Archaeology: MFM / ST-506 Interface Reference
Back in 1986, hard drives were a luxury and a damned expensive one at that.Â The drive units themselves were large in volume and small in capacity, and quite astonishingly and unashamedly fiddly to set up. They were not mainstream, and sometimes it’s easy to forget how far we’ve come in quite a short period of time: MicroSD cards hold thousands of times more data than these things, and if the flux density achieved on the latest 2.5″ drives was translated to 5.25″ drive, well, it’d be a lot of storage.
Part of the reason for this trickiness of setting up is the fact that the drives are dumb: rather than take a command to read or write a sector, they take commands to move heads, select platters and read or write data to an area of the track, and return the raw magnetic flux changes read off the disk directly to the controller card, which then has to make sense of it all. New drives return usable data, these things tell the controller the values of the magnetic flux strength and leave it up to them to work out. This is why newer drives are called IDE devices – intelligent drive electronics – the interpretation is built in.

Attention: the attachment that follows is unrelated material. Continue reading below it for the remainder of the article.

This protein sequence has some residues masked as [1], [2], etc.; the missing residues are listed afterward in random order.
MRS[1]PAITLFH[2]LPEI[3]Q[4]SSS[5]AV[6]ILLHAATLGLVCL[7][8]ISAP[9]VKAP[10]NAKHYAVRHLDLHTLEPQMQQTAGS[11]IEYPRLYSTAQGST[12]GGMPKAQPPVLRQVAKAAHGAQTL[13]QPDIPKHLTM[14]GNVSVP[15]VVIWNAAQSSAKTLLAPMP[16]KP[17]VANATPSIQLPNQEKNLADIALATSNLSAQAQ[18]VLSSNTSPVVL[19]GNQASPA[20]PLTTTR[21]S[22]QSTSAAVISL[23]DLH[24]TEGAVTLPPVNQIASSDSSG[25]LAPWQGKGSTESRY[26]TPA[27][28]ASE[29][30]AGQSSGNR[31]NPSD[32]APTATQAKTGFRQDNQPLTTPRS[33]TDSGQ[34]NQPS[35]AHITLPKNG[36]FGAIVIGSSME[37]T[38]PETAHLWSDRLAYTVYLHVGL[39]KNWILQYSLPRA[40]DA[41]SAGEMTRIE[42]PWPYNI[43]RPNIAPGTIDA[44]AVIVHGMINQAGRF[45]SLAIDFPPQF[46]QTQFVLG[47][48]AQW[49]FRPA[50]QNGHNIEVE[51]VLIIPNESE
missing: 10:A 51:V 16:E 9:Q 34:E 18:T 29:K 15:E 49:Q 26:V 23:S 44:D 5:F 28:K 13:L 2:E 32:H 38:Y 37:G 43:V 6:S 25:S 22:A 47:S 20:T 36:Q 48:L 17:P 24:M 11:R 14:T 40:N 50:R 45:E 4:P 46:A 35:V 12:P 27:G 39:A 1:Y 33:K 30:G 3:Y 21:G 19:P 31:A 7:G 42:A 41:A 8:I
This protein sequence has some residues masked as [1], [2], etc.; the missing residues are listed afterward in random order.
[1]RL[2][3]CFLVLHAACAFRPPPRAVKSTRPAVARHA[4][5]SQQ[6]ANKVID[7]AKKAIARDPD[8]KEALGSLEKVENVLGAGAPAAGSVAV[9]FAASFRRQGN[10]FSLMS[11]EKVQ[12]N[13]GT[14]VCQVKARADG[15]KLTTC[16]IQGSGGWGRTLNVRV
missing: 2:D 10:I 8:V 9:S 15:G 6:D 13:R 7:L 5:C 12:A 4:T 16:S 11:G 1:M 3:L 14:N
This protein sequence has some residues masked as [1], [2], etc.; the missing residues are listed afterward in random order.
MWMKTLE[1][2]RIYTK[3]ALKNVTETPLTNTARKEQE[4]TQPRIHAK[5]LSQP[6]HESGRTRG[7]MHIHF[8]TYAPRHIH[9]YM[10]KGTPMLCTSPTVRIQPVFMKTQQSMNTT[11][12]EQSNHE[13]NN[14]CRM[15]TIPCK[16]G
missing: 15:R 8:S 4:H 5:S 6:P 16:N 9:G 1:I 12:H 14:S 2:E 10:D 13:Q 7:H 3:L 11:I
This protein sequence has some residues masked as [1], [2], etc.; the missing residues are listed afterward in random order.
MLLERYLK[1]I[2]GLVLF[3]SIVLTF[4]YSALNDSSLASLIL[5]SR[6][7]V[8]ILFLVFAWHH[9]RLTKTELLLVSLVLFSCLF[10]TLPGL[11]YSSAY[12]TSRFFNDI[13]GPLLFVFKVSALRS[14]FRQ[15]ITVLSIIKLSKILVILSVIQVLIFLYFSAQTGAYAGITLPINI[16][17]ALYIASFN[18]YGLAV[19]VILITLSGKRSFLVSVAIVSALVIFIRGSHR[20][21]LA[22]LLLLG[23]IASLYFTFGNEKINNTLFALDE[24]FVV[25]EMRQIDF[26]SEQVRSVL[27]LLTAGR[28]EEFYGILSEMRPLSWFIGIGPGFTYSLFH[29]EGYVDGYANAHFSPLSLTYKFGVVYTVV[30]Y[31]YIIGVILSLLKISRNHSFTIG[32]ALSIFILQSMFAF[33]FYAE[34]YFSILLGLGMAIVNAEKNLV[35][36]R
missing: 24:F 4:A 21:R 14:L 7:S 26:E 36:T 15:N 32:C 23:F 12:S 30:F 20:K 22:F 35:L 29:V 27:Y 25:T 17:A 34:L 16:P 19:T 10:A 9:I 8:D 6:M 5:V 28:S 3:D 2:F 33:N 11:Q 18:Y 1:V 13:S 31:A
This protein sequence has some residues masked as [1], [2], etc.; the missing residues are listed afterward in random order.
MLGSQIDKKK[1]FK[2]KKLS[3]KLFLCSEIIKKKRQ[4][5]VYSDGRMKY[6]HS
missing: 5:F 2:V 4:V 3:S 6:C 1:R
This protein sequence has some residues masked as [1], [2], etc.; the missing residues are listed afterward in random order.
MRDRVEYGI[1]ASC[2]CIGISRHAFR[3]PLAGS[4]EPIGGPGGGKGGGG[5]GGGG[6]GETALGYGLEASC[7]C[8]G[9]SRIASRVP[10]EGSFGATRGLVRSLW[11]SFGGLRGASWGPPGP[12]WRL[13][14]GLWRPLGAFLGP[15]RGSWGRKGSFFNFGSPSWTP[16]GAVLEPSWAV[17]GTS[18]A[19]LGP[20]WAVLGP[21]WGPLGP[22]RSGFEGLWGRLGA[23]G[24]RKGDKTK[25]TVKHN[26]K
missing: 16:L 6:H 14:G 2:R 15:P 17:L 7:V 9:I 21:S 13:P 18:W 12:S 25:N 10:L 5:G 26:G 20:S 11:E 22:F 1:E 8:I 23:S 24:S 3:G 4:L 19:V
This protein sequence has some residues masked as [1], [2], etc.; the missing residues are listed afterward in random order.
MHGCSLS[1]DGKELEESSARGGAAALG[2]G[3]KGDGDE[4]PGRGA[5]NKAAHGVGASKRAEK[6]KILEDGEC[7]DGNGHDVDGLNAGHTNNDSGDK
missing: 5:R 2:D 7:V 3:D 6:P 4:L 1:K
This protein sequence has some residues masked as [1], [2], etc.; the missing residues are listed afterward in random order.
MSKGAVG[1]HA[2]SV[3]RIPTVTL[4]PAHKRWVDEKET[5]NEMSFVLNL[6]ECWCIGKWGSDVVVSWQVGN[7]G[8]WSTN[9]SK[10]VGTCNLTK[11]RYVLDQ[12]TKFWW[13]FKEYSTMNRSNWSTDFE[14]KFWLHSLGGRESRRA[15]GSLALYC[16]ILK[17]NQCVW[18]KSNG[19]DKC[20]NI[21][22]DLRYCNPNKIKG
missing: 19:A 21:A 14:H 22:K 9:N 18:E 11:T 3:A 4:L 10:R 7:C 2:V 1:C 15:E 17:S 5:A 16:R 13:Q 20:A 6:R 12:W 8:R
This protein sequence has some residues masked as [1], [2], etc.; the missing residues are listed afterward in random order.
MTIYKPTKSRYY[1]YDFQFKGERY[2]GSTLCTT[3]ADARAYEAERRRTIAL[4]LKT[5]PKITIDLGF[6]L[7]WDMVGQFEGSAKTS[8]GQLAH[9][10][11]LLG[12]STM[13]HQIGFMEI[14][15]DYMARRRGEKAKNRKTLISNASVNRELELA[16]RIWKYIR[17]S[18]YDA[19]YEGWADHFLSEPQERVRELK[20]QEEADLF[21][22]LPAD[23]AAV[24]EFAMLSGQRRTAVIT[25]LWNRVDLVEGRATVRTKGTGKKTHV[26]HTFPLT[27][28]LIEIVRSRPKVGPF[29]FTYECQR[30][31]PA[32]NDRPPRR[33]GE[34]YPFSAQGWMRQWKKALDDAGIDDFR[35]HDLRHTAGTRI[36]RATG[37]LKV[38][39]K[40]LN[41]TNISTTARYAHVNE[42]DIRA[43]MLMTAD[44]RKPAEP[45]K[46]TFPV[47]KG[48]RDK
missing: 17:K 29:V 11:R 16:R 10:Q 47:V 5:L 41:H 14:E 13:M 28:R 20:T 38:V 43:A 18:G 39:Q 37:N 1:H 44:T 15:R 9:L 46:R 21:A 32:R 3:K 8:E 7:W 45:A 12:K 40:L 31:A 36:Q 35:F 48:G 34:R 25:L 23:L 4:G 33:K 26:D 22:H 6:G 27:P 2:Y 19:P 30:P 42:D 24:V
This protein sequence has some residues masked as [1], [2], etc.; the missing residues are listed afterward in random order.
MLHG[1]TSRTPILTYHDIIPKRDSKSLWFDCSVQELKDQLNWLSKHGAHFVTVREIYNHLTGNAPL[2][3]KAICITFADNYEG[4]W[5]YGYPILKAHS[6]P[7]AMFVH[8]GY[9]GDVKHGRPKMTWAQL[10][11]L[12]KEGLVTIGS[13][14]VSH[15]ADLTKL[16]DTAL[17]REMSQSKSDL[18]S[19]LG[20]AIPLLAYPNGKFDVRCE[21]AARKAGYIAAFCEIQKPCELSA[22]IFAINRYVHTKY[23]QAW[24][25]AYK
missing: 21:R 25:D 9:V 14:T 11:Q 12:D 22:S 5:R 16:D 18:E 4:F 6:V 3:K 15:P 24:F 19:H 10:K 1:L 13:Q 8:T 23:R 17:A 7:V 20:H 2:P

The pioneers here were Shugart Associates, later to become Seagate. The ST-506 was a 5MB full height drive that gave birth to a briefly lasting interface standard that was adopted by others such as Maxtor and Connor, to name but two.